Classic Aiframes Curiss Hawk II, painted in the scheme of Chinese Nationalist Airforce, early 1930s as flown by Chinese American pilot Arthur Chin.
Curtiss Hawk II
The Curtiss company had been putting out a successful line of biplane fighters in the 1930’s including the F11C-2 (later changed to BFC-2). The export version of which was named Hawk II. Examples were sold to Germany when Udet saw a demonstration of its dive bombing capabilities, to Cuba, Turkey, and 50 to China after Jimmy Doolittle gave a demonstration in Shanghai on April 1933. Doolittle of course would gain fame nine years later leading his B-25 raid into Tokyo.
The 50 Hawks sold to China was actually to different factions. The first 18 Hawks were sold to the Guangdong warlord who nominally pledged allegence to the Central government. As mentioned in the article, this Guangdong Air Force was the one which Arthur Chin first joined. These hawks equipped the 6th and 7th Air Group. The Central government also purchased 32 additional Hawk II’s in 1934, some of which were donated by civilians and oversea Chinese. The air training schools also received Hawk II’s for training and with the start of the Sino-Japanese war, they participated in the fighting.
Classic Airframes 1/48 Hawk II
This kit is currently out of production, but may still be found for trade or purchase online. As with other Classic Airframes earlier boxings, the cockpit and engine is comprised of resin and the rest in styrene. There are no locating pins molded into the kit. Decals are supplied for both a Cuban aircraft and a Chinese Aircraft.
The resin cockpit has not sidewalls, instead the plastic replicates the tube structure. These are too thick as expected and thinned down before attaching the resin throttle and cranks. The instrument panel consists of the top and bottom plate in which a clear acetate with instrument faces are to be sandwiched. On my example, one of the delicate rudder mechanism was broken and had to replaced with styrene rods. Once everything was glued together, I put down a coat of Tamiya primer followed by Alclad aluminum. The details were picked out with a 3/0 brush and then a brown oil brush made all the details pop, especially the seat belts that was molded in. I gave those a coat of dirty white to finish them off. This was then attached to the side fuselage with CA glue.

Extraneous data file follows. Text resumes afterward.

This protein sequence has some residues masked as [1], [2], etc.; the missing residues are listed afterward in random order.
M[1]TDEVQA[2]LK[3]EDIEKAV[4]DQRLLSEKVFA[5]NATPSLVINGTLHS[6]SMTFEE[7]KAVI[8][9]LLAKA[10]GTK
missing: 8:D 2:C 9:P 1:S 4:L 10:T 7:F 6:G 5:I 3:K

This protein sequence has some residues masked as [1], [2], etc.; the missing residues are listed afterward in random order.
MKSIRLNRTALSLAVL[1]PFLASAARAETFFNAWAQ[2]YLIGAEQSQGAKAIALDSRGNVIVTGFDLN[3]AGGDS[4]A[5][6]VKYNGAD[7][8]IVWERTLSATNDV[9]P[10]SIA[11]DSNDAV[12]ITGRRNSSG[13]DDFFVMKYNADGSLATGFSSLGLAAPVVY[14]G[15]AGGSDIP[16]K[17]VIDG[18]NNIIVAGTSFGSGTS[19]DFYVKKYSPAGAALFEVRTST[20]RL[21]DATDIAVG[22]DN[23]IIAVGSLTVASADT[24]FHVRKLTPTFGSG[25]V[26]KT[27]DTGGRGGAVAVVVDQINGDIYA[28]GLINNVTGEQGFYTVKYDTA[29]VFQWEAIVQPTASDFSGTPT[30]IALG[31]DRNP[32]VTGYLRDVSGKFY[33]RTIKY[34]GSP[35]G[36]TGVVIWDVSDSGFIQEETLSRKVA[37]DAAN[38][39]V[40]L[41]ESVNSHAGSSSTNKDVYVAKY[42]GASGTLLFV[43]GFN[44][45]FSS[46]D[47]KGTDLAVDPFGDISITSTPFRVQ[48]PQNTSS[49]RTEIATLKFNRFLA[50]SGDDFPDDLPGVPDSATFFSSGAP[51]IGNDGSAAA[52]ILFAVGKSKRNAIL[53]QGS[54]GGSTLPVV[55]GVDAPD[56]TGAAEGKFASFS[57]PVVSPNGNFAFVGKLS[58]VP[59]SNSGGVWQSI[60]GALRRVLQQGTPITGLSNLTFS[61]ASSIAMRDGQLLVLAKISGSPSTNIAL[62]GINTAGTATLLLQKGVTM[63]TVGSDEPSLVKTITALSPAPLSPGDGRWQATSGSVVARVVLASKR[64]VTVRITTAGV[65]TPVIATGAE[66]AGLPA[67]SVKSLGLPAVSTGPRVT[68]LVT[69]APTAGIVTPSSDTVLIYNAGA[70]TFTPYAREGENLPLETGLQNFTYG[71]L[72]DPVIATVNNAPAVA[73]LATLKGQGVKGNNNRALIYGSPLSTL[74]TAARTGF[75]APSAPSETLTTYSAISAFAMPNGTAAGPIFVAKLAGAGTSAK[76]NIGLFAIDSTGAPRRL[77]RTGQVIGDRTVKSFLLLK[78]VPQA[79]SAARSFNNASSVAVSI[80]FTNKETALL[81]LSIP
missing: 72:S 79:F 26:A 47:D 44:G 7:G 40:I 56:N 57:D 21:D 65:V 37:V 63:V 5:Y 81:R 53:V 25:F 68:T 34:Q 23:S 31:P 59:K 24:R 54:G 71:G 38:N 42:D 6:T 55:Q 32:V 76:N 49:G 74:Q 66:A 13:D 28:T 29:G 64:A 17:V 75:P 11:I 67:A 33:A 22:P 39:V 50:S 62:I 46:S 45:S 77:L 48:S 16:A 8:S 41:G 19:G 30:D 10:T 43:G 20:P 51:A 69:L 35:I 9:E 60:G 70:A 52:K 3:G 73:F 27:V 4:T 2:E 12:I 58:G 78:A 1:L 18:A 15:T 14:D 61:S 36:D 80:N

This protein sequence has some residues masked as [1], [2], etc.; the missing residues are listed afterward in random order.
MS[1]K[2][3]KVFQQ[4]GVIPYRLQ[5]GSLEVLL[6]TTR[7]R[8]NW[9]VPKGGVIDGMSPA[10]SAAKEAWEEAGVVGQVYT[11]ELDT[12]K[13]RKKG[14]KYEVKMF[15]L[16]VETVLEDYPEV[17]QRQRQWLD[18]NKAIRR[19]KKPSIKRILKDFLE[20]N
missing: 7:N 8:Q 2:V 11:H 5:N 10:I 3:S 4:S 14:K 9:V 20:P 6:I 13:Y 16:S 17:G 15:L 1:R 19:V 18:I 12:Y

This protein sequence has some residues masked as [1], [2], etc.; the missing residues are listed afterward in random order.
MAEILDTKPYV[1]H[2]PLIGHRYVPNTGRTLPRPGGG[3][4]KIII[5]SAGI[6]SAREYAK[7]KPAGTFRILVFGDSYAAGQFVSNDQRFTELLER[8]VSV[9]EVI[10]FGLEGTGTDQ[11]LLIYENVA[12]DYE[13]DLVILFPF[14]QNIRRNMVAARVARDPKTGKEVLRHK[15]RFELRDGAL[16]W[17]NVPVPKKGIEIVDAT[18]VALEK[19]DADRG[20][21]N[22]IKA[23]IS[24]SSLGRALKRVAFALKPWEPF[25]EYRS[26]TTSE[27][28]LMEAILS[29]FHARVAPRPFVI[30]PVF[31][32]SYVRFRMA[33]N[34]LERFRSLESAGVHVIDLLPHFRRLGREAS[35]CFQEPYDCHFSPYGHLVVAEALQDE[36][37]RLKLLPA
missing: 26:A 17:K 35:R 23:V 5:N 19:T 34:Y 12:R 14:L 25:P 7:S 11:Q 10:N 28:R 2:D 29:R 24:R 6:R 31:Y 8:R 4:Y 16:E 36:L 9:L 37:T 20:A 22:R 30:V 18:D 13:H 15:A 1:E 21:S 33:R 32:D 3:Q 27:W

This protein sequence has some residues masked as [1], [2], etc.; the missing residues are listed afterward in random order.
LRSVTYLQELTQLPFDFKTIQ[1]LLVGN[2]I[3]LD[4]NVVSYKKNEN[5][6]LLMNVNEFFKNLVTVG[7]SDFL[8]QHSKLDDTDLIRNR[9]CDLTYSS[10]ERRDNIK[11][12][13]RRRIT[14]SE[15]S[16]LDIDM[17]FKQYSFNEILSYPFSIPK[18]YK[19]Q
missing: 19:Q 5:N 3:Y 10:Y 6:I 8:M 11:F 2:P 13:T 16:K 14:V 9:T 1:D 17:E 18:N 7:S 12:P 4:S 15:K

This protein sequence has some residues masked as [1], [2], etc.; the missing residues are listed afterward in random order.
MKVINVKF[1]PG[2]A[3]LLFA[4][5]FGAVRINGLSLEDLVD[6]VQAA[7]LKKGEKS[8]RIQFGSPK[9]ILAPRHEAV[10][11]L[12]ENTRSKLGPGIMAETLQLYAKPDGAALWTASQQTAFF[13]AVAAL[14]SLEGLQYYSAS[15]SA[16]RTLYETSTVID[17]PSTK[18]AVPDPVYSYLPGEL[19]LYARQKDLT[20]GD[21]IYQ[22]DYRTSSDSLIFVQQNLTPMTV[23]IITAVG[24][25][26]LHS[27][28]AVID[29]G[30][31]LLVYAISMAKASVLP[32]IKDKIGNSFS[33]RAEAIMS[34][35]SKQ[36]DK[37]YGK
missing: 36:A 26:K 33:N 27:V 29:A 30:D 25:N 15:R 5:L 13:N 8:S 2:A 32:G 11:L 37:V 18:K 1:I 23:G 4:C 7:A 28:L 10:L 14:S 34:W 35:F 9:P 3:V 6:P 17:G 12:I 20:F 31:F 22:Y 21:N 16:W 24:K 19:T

At this point, I decided to improve on my rigging technique. While the Gladiator rigging was okay, it was not as smooth as I had hoped and took a bit too much time trying fix up afterwards. Also there were two differences in this kit with the Gladiator. First, once the fuselage was closed up, you can no longer access the inside for fix the rigging. I have seen suggestions to pull the rigging from the cockpit with a homemade hook, but that seemed much too challenging for me. So I decided to install the rigging before the fuselage was closed up, I just had to make sure I had enough excess to work with afterwards. The second difference was that the top wing consisted of 2 pieces, a top and bottom, creating a small hollow center. So instead of drilling through the lower wing and needing to fixup the hole later on, I drilled half way through the lower wing to attach the rigging first. Later I will attach the bottom of the upper wing and secure the rigging inside the top wing. Once the wing is closed, there will be nothing to clean up. With this method, only the tail rigging needed fixing afterwards.